Background: The patient's anxiety before seeing a doctor may influence her/his hospital choice behavior through various ways. In order to explore why high level hospitals were overused by patients and why low level hospitals were not fully used by patients in China, this study was set up to test whether and to what extent the patient's anxiety before seeing a doctor influenced her/his hospital choice behavior in China. Methods. This study commissioned a large-scale 2009-2010 national resident household survey (N=4,853) in China, and in this survey the Self-Rating Anxiety Scale (SAS) was employed to help patients assess their anxiety before seeing a doctor. Specified ordered probit models were established to analyze the survey dataset. Results: When the patient had high level of anxiety before seeing a doctor, her/his level of anxiety could not only predict that she/he was more likely to choose the high level hospital, but also accurately predict which level of hospital she/he would choose; when the patient had low level of anxiety before seeing a doctor, her/his level of anxiety could only predict that she/he was more likely to choose the low level hospital, but it couldn't clearly predict which level of hospital she/he would choose. Conclusion: The patient with high level of anxiety had the strong consistent bias when she/he chose a hospital (she/he always preferred the high level hospital), while the patient with low level of anxiety didn't have such consistent bias. © 2012 Tang; licensee BioMed Central Ltd.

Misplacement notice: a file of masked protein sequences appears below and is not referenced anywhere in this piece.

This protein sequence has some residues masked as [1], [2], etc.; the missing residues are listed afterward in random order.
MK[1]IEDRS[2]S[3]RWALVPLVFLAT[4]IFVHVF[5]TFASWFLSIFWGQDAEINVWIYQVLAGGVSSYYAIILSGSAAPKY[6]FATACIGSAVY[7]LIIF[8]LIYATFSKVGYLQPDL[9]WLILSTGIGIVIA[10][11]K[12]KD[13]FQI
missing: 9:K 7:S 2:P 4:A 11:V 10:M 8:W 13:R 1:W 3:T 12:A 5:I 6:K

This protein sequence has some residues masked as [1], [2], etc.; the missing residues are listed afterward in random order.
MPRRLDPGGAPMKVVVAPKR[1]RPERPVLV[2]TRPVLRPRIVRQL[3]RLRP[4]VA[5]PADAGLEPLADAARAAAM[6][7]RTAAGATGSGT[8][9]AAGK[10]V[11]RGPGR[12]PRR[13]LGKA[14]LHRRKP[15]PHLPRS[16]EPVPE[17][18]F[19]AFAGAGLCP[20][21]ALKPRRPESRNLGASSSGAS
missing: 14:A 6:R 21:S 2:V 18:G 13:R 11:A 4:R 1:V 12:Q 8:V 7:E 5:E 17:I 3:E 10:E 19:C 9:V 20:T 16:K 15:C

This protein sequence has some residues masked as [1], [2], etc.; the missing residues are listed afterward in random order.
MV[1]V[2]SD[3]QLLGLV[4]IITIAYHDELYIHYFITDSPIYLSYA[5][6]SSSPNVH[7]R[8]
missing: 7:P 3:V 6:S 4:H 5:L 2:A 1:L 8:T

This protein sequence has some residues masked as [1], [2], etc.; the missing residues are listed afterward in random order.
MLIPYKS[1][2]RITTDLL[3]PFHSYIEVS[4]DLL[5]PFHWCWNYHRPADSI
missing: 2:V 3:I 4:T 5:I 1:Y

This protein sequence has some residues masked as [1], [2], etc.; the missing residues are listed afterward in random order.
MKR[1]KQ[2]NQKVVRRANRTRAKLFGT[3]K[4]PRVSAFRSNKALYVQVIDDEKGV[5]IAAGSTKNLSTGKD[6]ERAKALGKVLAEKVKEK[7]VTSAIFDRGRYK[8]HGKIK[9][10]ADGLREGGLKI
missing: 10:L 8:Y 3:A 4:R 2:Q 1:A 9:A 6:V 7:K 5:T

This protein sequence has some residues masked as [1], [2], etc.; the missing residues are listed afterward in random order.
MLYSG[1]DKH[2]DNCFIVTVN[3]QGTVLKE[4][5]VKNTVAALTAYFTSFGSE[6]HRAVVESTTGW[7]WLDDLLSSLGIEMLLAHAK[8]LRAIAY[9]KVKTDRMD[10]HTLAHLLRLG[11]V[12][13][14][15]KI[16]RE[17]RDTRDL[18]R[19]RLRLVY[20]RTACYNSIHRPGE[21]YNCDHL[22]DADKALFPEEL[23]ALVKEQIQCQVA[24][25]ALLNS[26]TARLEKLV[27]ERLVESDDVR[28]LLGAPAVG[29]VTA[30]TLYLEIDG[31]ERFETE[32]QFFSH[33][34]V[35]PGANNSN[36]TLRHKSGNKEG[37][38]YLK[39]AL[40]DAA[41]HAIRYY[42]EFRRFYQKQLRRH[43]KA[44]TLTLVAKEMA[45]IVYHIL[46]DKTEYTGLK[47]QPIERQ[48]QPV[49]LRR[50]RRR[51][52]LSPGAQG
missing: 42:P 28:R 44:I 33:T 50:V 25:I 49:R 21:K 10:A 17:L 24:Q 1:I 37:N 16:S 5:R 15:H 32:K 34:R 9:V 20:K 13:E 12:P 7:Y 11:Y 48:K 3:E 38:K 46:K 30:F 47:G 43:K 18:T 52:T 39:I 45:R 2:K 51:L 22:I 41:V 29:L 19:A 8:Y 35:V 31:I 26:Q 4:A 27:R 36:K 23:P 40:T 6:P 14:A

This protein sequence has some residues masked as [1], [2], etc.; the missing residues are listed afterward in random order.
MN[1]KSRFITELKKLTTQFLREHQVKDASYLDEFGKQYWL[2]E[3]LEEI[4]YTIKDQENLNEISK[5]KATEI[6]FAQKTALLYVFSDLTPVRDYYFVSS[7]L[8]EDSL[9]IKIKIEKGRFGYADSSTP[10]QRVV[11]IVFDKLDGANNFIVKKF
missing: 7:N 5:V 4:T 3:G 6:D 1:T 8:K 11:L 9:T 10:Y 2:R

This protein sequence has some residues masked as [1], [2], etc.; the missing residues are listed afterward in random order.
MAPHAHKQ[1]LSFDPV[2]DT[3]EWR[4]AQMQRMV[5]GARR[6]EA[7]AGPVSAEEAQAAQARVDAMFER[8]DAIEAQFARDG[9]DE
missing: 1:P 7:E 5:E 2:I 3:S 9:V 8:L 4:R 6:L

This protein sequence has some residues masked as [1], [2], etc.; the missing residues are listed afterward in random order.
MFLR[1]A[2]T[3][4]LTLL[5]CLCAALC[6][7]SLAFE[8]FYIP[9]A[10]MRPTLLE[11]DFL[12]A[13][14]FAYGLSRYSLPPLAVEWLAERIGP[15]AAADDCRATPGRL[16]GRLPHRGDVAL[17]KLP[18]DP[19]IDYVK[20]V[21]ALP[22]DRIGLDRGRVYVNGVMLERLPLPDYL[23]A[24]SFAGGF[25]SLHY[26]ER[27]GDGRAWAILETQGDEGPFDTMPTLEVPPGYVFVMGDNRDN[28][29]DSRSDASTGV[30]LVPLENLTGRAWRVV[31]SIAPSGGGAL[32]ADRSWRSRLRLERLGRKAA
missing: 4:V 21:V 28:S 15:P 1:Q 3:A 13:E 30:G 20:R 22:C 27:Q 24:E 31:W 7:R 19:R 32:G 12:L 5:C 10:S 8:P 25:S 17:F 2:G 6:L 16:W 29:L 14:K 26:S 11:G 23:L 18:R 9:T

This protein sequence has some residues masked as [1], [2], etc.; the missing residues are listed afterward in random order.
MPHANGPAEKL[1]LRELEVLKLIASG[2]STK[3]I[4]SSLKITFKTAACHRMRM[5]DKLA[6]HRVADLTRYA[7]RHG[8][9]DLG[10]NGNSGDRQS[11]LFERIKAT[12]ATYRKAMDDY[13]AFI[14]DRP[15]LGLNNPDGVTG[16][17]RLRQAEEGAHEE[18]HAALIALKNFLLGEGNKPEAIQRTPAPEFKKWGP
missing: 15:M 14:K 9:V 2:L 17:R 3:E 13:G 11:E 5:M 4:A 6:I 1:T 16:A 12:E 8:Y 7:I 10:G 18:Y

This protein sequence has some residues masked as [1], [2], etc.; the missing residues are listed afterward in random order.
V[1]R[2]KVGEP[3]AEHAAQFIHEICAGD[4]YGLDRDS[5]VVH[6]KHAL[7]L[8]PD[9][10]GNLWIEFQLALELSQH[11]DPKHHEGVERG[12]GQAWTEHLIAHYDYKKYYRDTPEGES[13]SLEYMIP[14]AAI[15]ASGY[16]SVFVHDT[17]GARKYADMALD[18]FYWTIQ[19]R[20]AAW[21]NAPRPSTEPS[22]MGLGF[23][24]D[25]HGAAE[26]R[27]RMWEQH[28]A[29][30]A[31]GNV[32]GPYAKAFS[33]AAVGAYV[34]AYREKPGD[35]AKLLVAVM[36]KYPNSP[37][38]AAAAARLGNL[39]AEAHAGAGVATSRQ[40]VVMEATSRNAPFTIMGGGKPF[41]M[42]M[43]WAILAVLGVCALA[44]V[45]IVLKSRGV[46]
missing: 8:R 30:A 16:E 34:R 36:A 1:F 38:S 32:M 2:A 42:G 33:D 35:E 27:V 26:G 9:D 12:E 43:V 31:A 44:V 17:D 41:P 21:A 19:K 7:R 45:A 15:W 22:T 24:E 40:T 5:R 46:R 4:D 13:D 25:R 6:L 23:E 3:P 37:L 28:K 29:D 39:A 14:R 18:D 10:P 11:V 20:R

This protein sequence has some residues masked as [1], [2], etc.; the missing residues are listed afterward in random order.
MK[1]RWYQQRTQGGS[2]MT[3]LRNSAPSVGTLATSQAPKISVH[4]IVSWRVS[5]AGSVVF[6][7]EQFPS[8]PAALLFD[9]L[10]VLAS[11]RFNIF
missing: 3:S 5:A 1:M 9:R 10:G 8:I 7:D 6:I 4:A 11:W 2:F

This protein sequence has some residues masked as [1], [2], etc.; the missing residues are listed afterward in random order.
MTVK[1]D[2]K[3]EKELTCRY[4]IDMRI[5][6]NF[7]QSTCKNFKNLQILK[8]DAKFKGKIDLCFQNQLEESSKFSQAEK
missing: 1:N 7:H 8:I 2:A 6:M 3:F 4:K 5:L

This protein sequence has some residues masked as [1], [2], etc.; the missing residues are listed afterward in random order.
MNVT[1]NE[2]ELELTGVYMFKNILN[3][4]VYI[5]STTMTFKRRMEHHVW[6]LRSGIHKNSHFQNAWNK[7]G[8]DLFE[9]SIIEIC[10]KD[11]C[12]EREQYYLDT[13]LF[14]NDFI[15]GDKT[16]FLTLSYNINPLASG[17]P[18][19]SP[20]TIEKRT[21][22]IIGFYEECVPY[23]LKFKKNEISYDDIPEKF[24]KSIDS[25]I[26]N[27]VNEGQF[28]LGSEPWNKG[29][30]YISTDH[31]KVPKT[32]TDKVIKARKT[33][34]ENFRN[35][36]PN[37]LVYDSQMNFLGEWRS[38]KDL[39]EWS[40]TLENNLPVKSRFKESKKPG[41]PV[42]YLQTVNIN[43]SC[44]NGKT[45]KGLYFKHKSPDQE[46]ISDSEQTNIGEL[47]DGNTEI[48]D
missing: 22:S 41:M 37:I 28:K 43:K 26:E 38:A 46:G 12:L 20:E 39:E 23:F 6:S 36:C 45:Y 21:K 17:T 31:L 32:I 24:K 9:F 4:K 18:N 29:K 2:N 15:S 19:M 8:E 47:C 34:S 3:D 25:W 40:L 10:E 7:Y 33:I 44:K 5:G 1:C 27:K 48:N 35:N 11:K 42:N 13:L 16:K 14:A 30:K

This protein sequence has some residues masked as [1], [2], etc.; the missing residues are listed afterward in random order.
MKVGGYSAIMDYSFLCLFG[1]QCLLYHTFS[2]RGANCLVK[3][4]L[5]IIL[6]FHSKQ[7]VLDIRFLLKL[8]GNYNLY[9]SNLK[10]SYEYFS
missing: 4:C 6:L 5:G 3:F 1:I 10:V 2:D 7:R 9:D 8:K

Tang, L. (2012). The patient’s anxiety before seeing a doctor and her/his hospital choice behavior in China. BMC Public Health, 12(1). https://doi.org/10.1186/1471-2458-12-1121